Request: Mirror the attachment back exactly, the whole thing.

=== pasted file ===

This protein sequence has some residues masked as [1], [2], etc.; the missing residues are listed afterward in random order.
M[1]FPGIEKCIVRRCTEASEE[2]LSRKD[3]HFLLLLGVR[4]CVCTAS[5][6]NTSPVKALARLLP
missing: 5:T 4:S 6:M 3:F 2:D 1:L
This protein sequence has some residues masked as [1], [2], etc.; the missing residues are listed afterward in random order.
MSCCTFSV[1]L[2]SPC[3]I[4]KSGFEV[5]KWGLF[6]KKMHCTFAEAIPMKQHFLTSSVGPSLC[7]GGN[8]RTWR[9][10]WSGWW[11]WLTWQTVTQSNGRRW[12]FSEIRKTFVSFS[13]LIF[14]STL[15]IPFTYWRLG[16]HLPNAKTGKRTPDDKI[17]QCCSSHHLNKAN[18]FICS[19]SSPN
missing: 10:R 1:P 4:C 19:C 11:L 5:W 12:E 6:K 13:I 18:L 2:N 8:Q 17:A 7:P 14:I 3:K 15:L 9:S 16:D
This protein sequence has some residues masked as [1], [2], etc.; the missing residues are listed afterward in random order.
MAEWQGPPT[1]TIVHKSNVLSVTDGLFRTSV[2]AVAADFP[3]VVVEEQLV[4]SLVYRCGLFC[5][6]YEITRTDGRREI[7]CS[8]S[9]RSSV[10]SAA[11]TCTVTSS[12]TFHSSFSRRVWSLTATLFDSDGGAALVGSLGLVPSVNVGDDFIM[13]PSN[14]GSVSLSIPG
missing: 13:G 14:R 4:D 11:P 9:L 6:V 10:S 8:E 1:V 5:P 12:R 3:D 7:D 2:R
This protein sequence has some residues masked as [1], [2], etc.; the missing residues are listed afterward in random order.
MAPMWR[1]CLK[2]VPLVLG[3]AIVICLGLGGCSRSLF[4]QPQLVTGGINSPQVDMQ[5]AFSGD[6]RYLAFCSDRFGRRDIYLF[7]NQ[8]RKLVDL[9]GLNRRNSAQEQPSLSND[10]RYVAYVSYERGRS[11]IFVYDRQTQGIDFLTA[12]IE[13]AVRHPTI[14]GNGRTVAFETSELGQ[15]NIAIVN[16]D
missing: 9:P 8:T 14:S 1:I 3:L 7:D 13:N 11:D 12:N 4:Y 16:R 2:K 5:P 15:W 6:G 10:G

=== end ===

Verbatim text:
This protein sequence has some residues masked as [1], [2], etc.; the missing residues are listed afterward in random order.
M[1]FPGIEKCIVRRCTEASEE[2]LSRKD[3]HFLLLLGVR[4]CVCTAS[5][6]NTSPVKALARLLP
missing: 5:T 4:S 6:M 3:F 2:D 1:L
This protein sequence has some residues masked as [1], [2], etc.; the missing residues are listed afterward in random order.
MSCCTFSV[1]L[2]SPC[3]I[4]KSGFEV[5]KWGLF[6]KKMHCTFAEAIPMKQHFLTSSVGPSLC[7]GGN[8]RTWR[9][10]WSGWW[11]WLTWQTVTQSNGRRW[12]FSEIRKTFVSFS[13]LIF[14]STL[15]IPFTYWRLG[16]HLPNAKTGKRTPDDKI[17]QCCSSHHLNKAN[18]FICS[19]SSPN
missing: 10:R 1:P 4:C 19:C 11:L 5:W 12:E 6:K 13:I 18:L 2:N 8:Q 17:A 7:P 14:I 3:K 15:L 9:S 16:D
This protein sequence has some residues masked as [1], [2], etc.; the missing residues are listed afterward in random order.
MAEWQGPPT[1]TIVHKSNVLSVTDGLFRTSV[2]AVAADFP[3]VVVEEQLV[4]SLVYRCGLFC[5][6]YEITRTDGRREI[7]CS[8]S[9]RSSV[10]SAA[11]TCTVTSS[12]TFHSSFSRRVWSLTATLFDSDGGAALVGSLGLVPSVNVGDDFIM[13]PSN[14]GSVSLSIPG
missing: 13:G 14:R 4:D 11:P 9:L 6:V 10:S 8:E 1:V 5:P 12:R 3:D 7:D 2:R
This protein sequence has some residues masked as [1], [2], etc.; the missing residues are listed afterward in random order.
MAPMWR[1]CLK[2]VPLVLG[3]AIVICLGLGGCSRSLF[4]QPQLVTGGINSPQVDMQ[5]AFSGD[6]RYLAFCSDRFGRRDIYLF[7]NQ[8]RKLVDL[9]GLNRRNSAQEQPSLSND[10]RYVAYVSYERGRS[11]IFVYDRQTQGIDFLTA[12]IE[13]AVRHPTI[14]GNGRTVAFETSELGQ[15]NIAIVN[16]D
missing: 9:P 8:T 14:S 1:I 3:L 7:D 13:N 11:D 12:N 4:Y 16:R 2:K 5:P 15:W 6:G 10:G